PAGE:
Monday, February 02, 2009

Where Do Brands Come From?

Yesterday I found (and read) Advertisements For Yourself by Jill Priluck through Blog of a Bookslut. It deals with the subject of whether or not authors can and should become brands. Then this morning I got on the treadmill and what did I find on the bookrack but last fall's SCBWI Bulletin, which I'd been pretending wasn't there while I read other stuff. It included an article called BRANDING--To Be Part of the Herd? by Tim Myers.

So, I've been thinking about branding these last twenty-four hours.

I started reading about branding probably last year. Usually I would see it in relation to bestselling authors. The idea was that they had become "brand names" in the sense that they had a large following of readers who were such fans that they would buy anything the authors wrote just because they wrote it. These buyers associated the authors' names with a certain type of writing that they liked, just as other buyers associate names with a certain type of detergent or food they like.

Thus, if you can somehow make yourself a brand name, you'll then have a following that supports your new books. But how can an author do that?

Priluck says, "Traditional branding—a mix of ads, media appearances, and book tours-is dying." But when discussing James Patterson, whose name frequently comes up in book branding articles, she says of his books that they are "practically encoded with unifying, Patterson DNA—from the title to the packaging to the hook and hanging cliffhanger." Isn't that something totally different from advertising?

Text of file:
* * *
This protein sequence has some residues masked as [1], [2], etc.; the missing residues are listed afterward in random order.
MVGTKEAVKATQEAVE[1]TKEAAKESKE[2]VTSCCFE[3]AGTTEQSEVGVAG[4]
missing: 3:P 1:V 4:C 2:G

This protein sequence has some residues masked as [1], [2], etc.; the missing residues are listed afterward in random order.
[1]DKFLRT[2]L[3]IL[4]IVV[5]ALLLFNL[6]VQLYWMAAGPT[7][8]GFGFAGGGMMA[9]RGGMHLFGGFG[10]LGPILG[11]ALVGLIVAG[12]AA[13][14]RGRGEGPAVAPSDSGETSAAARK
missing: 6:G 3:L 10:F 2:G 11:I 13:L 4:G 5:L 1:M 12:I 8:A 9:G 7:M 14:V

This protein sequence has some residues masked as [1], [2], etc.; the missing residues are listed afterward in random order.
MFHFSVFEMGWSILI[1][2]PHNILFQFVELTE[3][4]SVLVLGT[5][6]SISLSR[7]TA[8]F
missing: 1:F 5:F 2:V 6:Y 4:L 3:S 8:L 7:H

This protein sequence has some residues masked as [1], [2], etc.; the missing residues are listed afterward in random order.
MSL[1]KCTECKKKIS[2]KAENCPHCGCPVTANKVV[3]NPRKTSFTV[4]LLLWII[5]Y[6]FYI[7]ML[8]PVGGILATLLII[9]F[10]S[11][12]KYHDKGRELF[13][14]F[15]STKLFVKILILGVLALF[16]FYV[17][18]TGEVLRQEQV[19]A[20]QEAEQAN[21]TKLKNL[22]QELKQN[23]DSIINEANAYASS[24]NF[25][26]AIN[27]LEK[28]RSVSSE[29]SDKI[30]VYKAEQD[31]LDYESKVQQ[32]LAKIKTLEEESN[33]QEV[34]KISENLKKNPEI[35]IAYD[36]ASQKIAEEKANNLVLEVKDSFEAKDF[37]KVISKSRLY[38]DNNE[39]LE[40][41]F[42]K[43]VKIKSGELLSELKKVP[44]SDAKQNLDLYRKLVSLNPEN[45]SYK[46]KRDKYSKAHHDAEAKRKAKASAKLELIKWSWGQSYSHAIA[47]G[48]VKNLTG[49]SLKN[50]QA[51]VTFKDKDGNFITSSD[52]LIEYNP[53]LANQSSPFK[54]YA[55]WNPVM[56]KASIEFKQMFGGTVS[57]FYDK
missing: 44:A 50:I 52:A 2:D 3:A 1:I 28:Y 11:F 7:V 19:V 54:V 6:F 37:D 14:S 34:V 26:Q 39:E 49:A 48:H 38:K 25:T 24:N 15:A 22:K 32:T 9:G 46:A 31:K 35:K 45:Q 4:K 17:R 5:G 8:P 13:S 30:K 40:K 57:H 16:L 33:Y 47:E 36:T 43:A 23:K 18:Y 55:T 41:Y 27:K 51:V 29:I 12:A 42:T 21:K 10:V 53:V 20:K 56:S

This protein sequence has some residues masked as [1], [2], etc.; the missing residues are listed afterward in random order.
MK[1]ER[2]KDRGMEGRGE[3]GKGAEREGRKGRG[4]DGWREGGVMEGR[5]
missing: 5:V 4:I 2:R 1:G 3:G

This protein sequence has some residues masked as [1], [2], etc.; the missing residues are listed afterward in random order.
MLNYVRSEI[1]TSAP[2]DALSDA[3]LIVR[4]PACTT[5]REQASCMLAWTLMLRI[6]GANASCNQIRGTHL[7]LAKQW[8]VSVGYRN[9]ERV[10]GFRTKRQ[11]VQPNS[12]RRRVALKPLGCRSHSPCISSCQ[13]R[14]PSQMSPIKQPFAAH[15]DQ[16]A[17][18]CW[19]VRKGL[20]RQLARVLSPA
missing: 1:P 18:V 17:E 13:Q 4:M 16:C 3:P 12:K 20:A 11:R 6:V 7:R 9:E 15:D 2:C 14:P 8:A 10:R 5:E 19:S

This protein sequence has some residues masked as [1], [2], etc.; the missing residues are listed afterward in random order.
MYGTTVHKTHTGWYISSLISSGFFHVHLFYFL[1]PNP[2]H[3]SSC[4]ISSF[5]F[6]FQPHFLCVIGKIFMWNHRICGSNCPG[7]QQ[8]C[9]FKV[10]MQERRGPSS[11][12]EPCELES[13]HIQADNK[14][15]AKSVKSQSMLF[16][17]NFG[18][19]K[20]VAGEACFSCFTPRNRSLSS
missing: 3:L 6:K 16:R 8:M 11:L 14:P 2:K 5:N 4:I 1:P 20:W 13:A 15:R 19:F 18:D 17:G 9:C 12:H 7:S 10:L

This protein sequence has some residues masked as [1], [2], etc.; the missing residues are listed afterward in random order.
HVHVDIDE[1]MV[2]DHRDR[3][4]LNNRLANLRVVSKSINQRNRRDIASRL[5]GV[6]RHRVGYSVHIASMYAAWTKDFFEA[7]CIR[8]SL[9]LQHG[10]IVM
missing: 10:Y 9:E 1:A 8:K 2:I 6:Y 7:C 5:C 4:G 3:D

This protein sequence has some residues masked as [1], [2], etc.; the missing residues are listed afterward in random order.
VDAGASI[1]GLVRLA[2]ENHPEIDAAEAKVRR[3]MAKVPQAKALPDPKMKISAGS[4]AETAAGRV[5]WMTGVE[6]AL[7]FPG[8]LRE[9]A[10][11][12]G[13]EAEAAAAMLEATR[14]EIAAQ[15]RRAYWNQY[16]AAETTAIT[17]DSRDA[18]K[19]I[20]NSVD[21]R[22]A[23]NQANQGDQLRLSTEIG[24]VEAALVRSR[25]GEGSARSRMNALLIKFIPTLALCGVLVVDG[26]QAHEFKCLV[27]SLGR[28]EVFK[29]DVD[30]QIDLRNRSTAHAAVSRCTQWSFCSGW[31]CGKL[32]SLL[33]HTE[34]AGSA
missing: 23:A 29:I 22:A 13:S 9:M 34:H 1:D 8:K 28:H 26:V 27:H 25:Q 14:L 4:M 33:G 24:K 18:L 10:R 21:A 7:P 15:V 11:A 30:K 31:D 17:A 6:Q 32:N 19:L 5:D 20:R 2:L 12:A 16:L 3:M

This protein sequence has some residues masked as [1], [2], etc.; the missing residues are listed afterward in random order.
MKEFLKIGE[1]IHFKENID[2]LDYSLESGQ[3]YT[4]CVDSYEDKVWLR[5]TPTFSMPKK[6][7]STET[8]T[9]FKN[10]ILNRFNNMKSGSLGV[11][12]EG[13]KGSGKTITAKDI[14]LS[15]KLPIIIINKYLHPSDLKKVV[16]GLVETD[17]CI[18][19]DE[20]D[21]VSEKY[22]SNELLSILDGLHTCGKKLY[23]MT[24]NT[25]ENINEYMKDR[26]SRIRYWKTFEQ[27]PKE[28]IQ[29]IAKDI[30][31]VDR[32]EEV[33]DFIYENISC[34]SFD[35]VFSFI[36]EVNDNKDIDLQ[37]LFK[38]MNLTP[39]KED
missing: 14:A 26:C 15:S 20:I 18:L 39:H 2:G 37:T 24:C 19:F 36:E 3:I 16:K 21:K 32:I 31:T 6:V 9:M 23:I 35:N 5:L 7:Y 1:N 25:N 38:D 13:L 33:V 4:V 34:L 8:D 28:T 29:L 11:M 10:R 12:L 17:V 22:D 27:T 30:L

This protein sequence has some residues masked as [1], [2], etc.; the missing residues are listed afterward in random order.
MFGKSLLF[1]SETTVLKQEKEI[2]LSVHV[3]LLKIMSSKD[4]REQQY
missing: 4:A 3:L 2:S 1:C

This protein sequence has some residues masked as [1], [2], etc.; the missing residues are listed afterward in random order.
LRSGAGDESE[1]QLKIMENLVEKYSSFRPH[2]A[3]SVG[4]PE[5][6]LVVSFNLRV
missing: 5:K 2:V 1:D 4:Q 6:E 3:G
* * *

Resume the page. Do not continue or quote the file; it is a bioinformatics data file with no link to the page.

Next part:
Is branding something that has to be in the writing, which can then be advertised?

Myers in his Bulletin article suggests that branding is simply a distinctive style that makes someone recognizable, giving Tomie de Paola and Bob Dylan as examples. Branding, therefore, could occur naturally for such people. And once it did, it could then be marketed.

I wonder if today's brand writers aren't similar to your old-time cult writers, who had small followings that could be counted on to buy books and turn out for readings. A brand writer's fan base is a lot larger and has more money, of course. And is more mainstream. And a brand writer gets a lot more publicity. And while cult fans probably enjoyed their status as the lonely few who understood their favorite authors, brand fans may enjoy being part of a large, excited group turning out on publication day.

But except for all that, they're kind of related.

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